Mutations tied to autism in mice lead to deficits in the signaling pathway activated by marijuana.
| April 11, 2013
NEURON, FOLDY ET AL.Two autism-related mutations in a synapse-adhesion protein lead to deficits in prolonged endocannabinoid signaling in mice. It’s a surprising connection that suggests such signaling problems could be implicated in autism spectrum disorders, according to a paper published today (April 11) in Neuron.
Tonic endocannabinoid signaling is long-lasting and contrasts with the brief pulses characteristic of phasic signaling. Endocannabinoid signaling in general affects memory formation, learning, pain, and other important processes, but the distinctions between tonic and phasic signaling have been poorly understood.
“It’s a very stimulating finding which could be a real turning point in understanding tonic endocannabinoids and how this otherwise mysterious lipid signaling really works,” said Bradley Alger, a neuroscientist at the University of Maryland School of Medicine who was not involved in the study. But he warned that the paper, while tantalizing, did not even definitively show that endocannabinoid signaling deficits could lead to autistic behaviors in mice, let alone in humans.
The researchers studied two mutations in neuroligin-3 (NL3), a gene encoding a protein involved in building and maintaining synapses. One mutation is a deletion of the entire gene, while the other, called R451, involves a single amino acid substitution. “These two mutations both have been associated with autism in humans,” said coauthor Thomas Südhof, a cellular physiologist at Stanford University.
Südhof and colleagues sought to understand what physiological effects the mutations had in common, assuming that if they could find a shared effect it might explain how they both led to autism. Using mice with each of the mutations, they made electrophysiological recordings of the interactions between pairs of cells in the hippocampal areas of the mouse brains. They compared recordings in the two types of mutant mouse brain cells to recordings done in normal mouse brains.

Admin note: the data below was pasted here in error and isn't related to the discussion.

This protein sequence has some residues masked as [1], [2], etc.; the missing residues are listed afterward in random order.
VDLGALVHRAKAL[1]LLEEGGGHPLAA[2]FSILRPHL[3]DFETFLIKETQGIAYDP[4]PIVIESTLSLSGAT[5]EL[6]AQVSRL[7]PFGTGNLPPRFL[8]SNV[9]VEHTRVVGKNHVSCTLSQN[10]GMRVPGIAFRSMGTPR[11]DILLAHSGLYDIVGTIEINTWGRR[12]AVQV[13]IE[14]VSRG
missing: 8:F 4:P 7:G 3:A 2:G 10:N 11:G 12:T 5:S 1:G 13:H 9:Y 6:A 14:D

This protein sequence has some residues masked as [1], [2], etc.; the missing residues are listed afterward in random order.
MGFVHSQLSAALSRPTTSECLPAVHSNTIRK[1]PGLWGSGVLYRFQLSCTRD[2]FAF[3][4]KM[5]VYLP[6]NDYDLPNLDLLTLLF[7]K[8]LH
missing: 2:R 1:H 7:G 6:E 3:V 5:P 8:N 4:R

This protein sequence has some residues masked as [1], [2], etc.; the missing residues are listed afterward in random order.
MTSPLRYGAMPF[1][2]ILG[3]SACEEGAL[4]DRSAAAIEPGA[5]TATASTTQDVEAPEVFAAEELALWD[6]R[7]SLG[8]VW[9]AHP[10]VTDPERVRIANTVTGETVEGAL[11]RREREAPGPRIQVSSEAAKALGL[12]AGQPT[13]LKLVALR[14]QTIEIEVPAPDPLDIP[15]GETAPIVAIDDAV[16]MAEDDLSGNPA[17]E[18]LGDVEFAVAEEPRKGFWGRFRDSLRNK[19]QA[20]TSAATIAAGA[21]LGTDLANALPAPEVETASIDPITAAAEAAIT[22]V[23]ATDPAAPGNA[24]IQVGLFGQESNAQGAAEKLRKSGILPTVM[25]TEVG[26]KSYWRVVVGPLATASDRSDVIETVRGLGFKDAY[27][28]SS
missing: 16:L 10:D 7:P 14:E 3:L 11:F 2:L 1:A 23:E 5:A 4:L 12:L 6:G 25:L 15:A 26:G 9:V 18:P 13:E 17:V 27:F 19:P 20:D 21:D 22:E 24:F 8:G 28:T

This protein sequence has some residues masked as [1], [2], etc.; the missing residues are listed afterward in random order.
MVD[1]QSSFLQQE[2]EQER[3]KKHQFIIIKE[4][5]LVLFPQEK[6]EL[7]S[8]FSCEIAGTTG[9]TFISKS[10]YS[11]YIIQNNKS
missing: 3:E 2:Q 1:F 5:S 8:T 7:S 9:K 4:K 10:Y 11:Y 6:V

While synaptic changes often differed depending on the mutation, one type of cell containing cannabinoid type-1 (CB1) receptors showed similar alterations in its patterns of excitation for both types of mutant mice. Further investigation showed that tonic endocannabinoid signaling had been disrupted in these cells. “By this comparative physiology we were able to point out differences that pointed to this endocannabinoid signaling,” said Csaba Földy, also a cell physiologist at Stanford and an author of the paper.
The mechanism for how mutations in NL3 lead to endocannabinoid signaling deficits remains unclear. Could lacking properly functioning NL3 be interfering with endocannabinoid secretory machinery? Could it be somehow causing degradation of endocannabinoid signaling ligands? “We’re left without a really good idea of what it’s doing in single synapses or whether it’s effective behaviorally,” Alger said. Moreover, it is not yet clear how endocannabinoid signaling deficits would be involved in autistic symptoms, the authors said.
Alger added that, if the endocannabinoid system does turn out to be connected to autism in humans, medical marijuana could turn out to hold possibility for treating autism. But Südhof said that he did not know at this point whether marijuana would intensify or ameliorate autistic symptoms.
More immediately, said Alger, the findings will spur research into NL3 and other neuroligins, molecules he had never dreamed might have an effect on endocannabinoid signaling. “We’re really just starting to understand how this works,” he said. “In terms of autism, we’ll have to refer to future research.”
Földy et al., “Autism-associated neuroligin-3 mutations commonly disrupt tonic endocannabinoid signaling,” Neuron, doi:10.1016/j.neuron.2013.02.036, 2013